There is another local showing of this movie at the State Theater on Tuesday, March 14 (you can find more info and watch the trailer here... If you see it, you should know that it is hard to watch. It is unrated but if it were, it'd be rated R.

Monday, November 07, 2016

Cover of Larry Norman's "The Great American Novel"

This is a cover of Larry Norman's 1972 song. Well, actually, it's a cover of Steve Camp's late 80's cover of Larry's song.
This has come to mind quite a bit during this strange season. I resonate with some of the questions and most of the heart cry in this song. And I must admit, I can't offer more than Larry does in the way of a solution.

Tuesday, September 20, 2016

A Coffee Stained Prayer

This is a prayer book that I think I stole from my Dad. I don't really remember how I got it but I remember it on his bookshelf and it was always attractive to me. It's called "Everyday Catholic Prayer: A Little Office Book," compiled by Angela Tilby. I like little books.
It's quite a simple (and ancient) idea. To mindfully read through some passages of scripture, to read them as prayers, to meditate on scriptural phrases and set your mind on the best, forgiveness, truth, peace, rest, Jesus.
At some point in our life and work together, we began praying the "little office" before going to 9th Street. Over the years, the spine has broken, you can see a coffee stain there on the first prayer. At one point we had two copies. I don't remember what happened to the other one (do you have it, Jimmy?)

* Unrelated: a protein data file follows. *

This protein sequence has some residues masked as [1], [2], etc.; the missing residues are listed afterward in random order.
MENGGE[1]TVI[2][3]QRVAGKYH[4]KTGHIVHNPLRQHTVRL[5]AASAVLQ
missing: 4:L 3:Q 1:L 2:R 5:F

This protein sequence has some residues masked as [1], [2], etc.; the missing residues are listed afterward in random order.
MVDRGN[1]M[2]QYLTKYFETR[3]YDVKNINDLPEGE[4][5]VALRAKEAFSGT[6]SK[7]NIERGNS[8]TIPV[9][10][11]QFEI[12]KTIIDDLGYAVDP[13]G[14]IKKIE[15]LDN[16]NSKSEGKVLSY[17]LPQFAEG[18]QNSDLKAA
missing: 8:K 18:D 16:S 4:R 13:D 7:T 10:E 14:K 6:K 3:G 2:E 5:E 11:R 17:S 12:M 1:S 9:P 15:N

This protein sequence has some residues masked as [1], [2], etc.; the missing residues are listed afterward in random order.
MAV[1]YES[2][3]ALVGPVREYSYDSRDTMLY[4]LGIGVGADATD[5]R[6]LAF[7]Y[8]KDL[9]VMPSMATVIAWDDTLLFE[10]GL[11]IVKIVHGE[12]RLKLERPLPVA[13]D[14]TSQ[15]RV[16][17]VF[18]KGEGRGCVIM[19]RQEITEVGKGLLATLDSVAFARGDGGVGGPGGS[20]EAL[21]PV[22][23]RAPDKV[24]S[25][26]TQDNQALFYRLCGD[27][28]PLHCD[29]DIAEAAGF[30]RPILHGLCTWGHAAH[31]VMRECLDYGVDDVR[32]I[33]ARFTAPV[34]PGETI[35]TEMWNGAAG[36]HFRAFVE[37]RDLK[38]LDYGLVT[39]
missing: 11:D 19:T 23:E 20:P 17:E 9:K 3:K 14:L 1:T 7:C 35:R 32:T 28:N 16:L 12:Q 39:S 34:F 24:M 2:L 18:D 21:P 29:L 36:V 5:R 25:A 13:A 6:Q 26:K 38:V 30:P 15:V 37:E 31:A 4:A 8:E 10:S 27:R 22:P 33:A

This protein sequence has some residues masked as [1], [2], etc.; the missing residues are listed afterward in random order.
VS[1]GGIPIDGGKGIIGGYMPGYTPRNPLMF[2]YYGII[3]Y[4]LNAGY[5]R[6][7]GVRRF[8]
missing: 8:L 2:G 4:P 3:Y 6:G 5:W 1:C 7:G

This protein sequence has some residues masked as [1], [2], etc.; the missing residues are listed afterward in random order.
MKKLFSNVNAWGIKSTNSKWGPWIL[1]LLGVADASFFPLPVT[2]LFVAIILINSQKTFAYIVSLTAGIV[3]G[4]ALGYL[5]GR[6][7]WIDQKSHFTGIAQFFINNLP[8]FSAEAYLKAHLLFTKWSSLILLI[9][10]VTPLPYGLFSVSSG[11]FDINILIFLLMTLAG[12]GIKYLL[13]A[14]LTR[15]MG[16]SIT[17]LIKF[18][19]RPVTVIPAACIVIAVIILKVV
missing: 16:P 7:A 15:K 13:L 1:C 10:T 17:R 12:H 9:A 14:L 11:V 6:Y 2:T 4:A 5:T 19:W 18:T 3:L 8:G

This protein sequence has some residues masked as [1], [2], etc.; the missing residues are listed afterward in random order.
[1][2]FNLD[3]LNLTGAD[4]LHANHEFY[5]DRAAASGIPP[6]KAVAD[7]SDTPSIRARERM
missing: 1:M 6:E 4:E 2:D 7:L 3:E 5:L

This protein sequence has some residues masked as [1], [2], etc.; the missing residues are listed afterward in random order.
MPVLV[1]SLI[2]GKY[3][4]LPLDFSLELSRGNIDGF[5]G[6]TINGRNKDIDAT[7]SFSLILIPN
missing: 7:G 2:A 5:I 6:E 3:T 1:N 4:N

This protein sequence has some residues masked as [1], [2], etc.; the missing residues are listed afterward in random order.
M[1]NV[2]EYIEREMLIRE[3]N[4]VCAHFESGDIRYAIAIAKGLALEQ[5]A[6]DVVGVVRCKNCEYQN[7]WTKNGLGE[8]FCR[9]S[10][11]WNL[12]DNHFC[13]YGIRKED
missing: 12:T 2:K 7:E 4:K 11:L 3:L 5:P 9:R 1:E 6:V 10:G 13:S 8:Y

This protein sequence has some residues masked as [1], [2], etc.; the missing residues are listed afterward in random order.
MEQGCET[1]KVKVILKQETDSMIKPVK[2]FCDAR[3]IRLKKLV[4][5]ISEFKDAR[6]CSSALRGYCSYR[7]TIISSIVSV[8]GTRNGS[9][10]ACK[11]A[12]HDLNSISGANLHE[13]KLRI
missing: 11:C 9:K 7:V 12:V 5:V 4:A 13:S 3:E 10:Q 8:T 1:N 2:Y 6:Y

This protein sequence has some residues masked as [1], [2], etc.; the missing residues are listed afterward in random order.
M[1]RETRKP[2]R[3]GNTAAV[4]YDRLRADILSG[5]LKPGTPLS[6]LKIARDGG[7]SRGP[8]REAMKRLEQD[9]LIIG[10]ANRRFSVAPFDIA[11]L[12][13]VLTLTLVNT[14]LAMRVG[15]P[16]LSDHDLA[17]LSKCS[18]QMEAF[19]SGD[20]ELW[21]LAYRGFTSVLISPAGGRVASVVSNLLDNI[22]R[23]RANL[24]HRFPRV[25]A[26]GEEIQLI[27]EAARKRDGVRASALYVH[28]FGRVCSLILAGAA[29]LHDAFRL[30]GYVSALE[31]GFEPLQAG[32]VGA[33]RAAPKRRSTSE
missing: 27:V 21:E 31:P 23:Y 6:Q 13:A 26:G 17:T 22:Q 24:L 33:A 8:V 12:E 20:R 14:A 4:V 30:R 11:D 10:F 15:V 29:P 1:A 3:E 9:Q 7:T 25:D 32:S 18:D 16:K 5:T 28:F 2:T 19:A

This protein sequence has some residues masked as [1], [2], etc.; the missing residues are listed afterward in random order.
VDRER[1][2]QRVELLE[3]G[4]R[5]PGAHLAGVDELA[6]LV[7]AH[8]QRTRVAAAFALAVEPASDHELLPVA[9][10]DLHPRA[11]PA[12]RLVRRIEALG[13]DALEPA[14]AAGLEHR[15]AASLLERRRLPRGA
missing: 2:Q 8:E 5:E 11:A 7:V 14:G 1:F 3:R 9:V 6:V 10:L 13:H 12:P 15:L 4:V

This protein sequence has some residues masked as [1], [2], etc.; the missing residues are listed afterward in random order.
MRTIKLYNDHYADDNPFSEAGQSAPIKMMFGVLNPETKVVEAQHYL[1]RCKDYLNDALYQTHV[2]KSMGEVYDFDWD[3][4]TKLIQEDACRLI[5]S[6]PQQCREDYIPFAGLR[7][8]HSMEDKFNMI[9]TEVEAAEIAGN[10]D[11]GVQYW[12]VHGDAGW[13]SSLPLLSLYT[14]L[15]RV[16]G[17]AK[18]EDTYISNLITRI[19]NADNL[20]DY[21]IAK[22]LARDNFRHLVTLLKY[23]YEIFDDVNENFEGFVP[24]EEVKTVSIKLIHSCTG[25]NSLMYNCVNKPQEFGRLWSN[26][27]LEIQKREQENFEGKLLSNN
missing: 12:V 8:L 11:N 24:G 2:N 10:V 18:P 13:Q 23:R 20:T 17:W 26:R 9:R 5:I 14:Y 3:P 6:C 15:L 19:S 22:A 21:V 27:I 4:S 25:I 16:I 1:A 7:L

I was looking at the coffee stain today before the café and thought of the people we go to meet on 9th Street and what our little café really is, what we truly desire it to be. It's a coffee stained prayer for a broken world.
We go twice a week to meet with people that are living unbelievable lives, people who suffer through some of the worst things imaginable, people who are holding on to some of the thinnest strands I know. The #NinthStreetCafé is a coffee stained prayer that creativity and compassion can make community even in the most difficult of places.
​Come pray with us.

Wednesday, April 13, 2016

The Heavens Proclaim - A poem by Chris Whitler

Inspired by Psalm 19

This shaft of light 
Warming my face
Has come millions of miles
Through the darkness of space

Its a word in season
Spoken to me
An apple of gold
To a heart that’s weary

And morning by morning
His mercies are new
He awakens my ear
To what my heart knows is true

Oh the heavens proclaim
The heavens proclaim
The heavens proclaim
The glory of God

And galaxies turn
And gravity pulls
And pushes us on
Further up, further in

And the suns collapse
Falling on their face
And they rend their clothes
And the fabric is pierced

And worlds collide
Mighty cataclysm
And storms recite
The great catechism

Day after day
Pours forth speech
Night by night
Secret knowledge is preached

Oh the heavens proclaim
The heavens proclaim
The heavens proclaim
The glory of God

And the strings dance
“Let there be”
Is still resounding
Inside you and me

And particles spin
The stuff of stars
The heavens proclaim
In my very heart

All of the cosmos
Is traveling on
Riding His wave
Riding His song

Who kindled the flame?
Who taps the baton?
And the universe plays
And is singing us home

Oh the heavens proclaim
The heavens proclaim
The heavens proclaim
The glory of God

Monday, March 07, 2016